• CharlesWhiteVIII

      Most of the Buyers where scammed by the whole industry not just the top tiers! I purchased my home according to the rules (I am no finance wizard but I am not an idiot ether) but now my 300K house (not mine but many neighbors) sells for 133K to 144K on the County Courthouse steps, I don’t even live in the worst markets area but I did buy into a neighborhood that was ravaged by crooks and now I am suppose to bend over and take it without a kiss! Sorry the deals were dirty, it breaks the “Moral” obligation, Wall Street got the bailout (my tax money) the Banks got the bailout (my tax money) H3LL the Foreign investors got bailed out (my tax money) and the CEO of the now bankrupt Construction company and Subcontracting Companies still have their Big savings and assets, (continued)

      • CharlesWhiteVIII

        the Illegal Alien is still here only now their collecting even more of my “Tax Money” thru all the “Welfare services my Government gives out at the expense of “Me”, mean while I getting less to take home as taxes and prices go up (just got the letter from the “monopoly” water department that there’s an increase of 20% this October and a projected 18% next year) and I am suppose to keep paying a Mortgage that is 50% underwater and the HOUSE WILL NEVER BE WORTH THE AMOUNT I PAIDED FOR IT IN MY LIFETIME!!! NO THAT’S “MORALLY” WRONG! I have tried to do the upstanding and “morally” correct thing but now that the truth is out that the entire system was out to “Steal” from me, the “law abiding” American I think the “Deal” is NULL AND INVALID! NO "MORAL" OBLIGATION! In fact it is "Moral", Prudent and wise for me to remove myself from the "immoral" obligation.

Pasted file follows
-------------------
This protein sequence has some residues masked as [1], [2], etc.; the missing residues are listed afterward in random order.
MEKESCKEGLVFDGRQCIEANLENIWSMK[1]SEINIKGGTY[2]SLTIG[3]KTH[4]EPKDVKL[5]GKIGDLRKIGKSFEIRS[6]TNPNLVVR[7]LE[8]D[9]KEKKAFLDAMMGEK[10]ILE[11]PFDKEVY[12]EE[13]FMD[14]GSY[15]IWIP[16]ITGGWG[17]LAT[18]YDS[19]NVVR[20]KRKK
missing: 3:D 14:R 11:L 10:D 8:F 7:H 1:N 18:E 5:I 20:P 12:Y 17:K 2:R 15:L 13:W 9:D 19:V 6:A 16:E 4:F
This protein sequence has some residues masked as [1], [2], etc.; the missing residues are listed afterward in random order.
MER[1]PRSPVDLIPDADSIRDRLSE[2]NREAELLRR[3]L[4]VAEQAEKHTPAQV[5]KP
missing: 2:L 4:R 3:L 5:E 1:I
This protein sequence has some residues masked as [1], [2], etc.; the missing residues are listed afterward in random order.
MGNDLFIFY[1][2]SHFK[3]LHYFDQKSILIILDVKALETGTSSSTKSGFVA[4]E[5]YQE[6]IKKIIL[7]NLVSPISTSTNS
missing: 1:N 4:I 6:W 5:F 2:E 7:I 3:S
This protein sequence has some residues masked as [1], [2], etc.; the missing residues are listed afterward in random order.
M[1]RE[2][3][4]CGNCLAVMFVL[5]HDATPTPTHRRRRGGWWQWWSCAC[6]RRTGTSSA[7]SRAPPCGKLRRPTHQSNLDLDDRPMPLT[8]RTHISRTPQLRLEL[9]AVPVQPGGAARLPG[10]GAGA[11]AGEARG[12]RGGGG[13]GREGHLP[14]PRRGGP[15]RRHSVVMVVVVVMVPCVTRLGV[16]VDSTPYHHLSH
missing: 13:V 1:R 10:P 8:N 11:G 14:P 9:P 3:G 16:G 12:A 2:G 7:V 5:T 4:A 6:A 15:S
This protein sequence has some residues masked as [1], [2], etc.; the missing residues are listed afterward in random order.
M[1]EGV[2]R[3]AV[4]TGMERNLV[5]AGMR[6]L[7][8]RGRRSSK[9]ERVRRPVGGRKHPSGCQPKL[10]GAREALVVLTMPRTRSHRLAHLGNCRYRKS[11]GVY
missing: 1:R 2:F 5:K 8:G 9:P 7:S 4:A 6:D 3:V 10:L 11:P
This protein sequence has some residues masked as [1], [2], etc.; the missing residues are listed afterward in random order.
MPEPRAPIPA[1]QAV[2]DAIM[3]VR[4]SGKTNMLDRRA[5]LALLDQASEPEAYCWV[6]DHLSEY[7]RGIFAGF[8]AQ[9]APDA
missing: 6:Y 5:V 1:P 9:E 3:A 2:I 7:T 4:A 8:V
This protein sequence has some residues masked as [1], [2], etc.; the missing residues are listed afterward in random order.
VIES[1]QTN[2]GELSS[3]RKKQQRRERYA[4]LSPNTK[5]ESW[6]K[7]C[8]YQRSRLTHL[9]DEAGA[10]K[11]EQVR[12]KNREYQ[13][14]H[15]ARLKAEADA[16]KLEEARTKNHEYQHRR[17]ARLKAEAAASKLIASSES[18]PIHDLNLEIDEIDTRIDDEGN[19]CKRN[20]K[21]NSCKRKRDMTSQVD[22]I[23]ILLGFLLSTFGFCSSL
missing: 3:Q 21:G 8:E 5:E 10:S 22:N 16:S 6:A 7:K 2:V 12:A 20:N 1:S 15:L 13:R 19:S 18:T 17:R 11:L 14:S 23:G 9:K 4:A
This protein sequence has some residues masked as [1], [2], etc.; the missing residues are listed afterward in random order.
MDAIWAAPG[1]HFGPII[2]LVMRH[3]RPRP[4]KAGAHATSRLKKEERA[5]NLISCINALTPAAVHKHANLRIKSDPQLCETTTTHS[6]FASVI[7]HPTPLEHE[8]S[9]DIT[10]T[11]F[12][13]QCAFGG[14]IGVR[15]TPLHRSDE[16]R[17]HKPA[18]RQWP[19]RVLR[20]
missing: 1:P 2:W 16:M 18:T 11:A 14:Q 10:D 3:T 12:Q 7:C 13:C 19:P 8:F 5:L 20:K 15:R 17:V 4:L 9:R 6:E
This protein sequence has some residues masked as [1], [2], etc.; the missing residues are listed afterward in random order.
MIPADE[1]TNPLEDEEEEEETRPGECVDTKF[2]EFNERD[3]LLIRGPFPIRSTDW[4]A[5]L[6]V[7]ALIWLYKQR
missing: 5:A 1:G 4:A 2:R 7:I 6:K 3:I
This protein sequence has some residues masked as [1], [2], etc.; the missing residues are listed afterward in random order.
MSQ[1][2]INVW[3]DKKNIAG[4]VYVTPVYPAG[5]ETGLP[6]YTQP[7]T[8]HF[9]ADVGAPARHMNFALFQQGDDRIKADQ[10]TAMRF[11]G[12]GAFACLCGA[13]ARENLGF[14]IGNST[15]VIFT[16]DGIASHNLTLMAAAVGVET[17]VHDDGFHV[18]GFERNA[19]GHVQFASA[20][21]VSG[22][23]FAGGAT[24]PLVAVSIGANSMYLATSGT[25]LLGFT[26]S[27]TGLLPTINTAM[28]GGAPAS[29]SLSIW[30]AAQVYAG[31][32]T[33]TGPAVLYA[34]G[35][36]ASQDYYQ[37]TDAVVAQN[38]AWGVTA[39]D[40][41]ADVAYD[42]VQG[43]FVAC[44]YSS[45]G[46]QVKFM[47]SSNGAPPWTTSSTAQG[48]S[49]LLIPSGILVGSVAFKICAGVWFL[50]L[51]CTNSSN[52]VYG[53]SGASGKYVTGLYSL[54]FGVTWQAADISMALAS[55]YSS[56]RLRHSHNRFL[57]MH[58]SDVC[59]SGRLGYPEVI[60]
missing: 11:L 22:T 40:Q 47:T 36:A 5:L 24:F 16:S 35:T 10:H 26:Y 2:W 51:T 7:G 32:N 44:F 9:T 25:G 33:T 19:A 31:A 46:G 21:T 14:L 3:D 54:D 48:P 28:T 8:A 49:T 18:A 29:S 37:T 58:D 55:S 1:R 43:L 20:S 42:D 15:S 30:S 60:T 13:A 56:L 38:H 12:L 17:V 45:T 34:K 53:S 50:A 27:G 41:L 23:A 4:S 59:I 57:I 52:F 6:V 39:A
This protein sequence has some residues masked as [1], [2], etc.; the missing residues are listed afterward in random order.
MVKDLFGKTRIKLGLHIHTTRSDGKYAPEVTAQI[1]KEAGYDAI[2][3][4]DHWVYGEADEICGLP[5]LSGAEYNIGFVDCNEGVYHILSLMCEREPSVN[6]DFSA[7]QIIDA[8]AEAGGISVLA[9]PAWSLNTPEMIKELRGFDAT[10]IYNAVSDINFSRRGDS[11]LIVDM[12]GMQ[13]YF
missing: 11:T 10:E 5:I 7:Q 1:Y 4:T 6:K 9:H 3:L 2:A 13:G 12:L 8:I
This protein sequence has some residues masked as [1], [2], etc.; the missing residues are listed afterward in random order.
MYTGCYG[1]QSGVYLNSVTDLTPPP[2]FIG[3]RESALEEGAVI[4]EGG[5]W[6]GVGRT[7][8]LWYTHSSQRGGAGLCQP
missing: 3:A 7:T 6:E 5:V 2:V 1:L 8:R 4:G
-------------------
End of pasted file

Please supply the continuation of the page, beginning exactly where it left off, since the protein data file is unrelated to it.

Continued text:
• sdsali

    Add into the mixture, a lot of the houses sold were overpriced and individual sellers, not just big construction companies walked away with what is collectively trillions of dollars of unjustified profit gained as a result of a government created and fueled housing bubble. I know people who bought in that market. And housing prices are still not down where they were a decade ago. So maybe the Resolution Trust Corporation approach would have been better. Government takes over the loans from what should be failing institutions, makes individual deals with the borrowers, rewarding those who have kept up their payments and punishing those who engaged in strategic defaults, and banning the brokers and loan purveyors who encouraged cheating and irresponsibility from the industry for 10 years.

  • Jim

    Immense fraud yet few are going to jail.How come?

    Some of the worst are reelected.